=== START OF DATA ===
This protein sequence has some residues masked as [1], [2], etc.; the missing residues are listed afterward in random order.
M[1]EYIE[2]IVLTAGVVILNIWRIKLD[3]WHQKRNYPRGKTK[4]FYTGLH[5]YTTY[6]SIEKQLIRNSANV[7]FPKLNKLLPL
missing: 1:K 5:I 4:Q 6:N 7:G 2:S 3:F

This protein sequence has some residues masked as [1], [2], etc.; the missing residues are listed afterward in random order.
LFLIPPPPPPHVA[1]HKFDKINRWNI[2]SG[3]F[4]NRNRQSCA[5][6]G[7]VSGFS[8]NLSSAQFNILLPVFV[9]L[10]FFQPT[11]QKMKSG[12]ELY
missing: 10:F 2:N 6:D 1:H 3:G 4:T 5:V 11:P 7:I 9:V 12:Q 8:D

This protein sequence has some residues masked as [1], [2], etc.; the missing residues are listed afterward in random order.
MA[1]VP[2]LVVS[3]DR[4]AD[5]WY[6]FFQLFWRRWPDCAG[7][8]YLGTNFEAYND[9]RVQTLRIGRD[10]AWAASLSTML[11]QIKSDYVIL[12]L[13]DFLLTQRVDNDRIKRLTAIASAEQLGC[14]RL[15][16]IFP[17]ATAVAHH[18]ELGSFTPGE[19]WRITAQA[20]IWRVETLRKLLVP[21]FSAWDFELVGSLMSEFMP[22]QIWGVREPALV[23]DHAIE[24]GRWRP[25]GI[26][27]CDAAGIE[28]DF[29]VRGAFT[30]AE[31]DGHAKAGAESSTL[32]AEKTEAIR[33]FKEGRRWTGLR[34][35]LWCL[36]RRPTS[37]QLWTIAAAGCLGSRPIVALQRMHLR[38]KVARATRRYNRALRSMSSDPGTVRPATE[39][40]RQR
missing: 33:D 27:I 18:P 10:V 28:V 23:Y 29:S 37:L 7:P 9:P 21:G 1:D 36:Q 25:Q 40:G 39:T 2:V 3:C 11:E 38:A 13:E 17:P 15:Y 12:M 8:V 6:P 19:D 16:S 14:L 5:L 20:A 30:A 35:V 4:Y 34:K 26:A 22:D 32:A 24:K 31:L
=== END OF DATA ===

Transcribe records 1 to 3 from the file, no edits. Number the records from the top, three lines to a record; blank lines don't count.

This protein sequence has some residues masked as [1], [2], etc.; the missing residues are listed afterward in random order.
M[1]EYIE[2]IVLTAGVVILNIWRIKLD[3]WHQKRNYPRGKTK[4]FYTGLH[5]YTTY[6]SIEKQLIRNSANV[7]FPKLNKLLPL
missing: 1:K 5:I 4:Q 6:N 7:G 2:S 3:F

This protein sequence has some residues masked as [1], [2], etc.; the missing residues are listed afterward in random order.
LFLIPPPPPPHVA[1]HKFDKINRWNI[2]SG[3]F[4]NRNRQSCA[5][6]G[7]VSGFS[8]NLSSAQFNILLPVFV[9]L[10]FFQPT[11]QKMKSG[12]ELY
missing: 10:F 2:N 6:D 1:H 3:G 4:T 5:V 11:P 7:I 9:V 12:Q 8:D

This protein sequence has some residues masked as [1], [2], etc.; the missing residues are listed afterward in random order.
MA[1]VP[2]LVVS[3]DR[4]AD[5]WY[6]FFQLFWRRWPDCAG[7][8]YLGTNFEAYND[9]RVQTLRIGRD[10]AWAASLSTML[11]QIKSDYVIL[12]L[13]DFLLTQRVDNDRIKRLTAIASAEQLGC[14]RL[15][16]IFP[17]ATAVAHH[18]ELGSFTPGE[19]WRITAQA[20]IWRVETLRKLLVP[21]FSAWDFELVGSLMSEFMP[22]QIWGVREPALV[23]DHAIE[24]GRWRP[25]GI[26][27]CDAAGIE[28]DF[29]VRGAFT[30]AE[31]DGHAKAGAESSTL[32]AEKTEAIR[33]FKEGRRWTGLR[34][35]LWCL[36]RRPTS[37]QLWTIAAAGCLGSRPIVALQRMHLR[38]KVARATRRYNRALRSMSSDPGTVRPATE[39][40]RQR
missing: 33:D 27:I 18:P 10:V 28:V 23:Y 29:S 37:L 7:P 9:P 21:G 1:D 36:Q 25:Q 40:G 39:T 2:V 3:C 11:E 38:A 13:E 17:P 15:Y 12:M 8:V 6:P 19:D 16:S 14:L 5:L 20:A 30:A 35:V 4:Y 34:K 26:A 22:D 32:A 24:K 31:L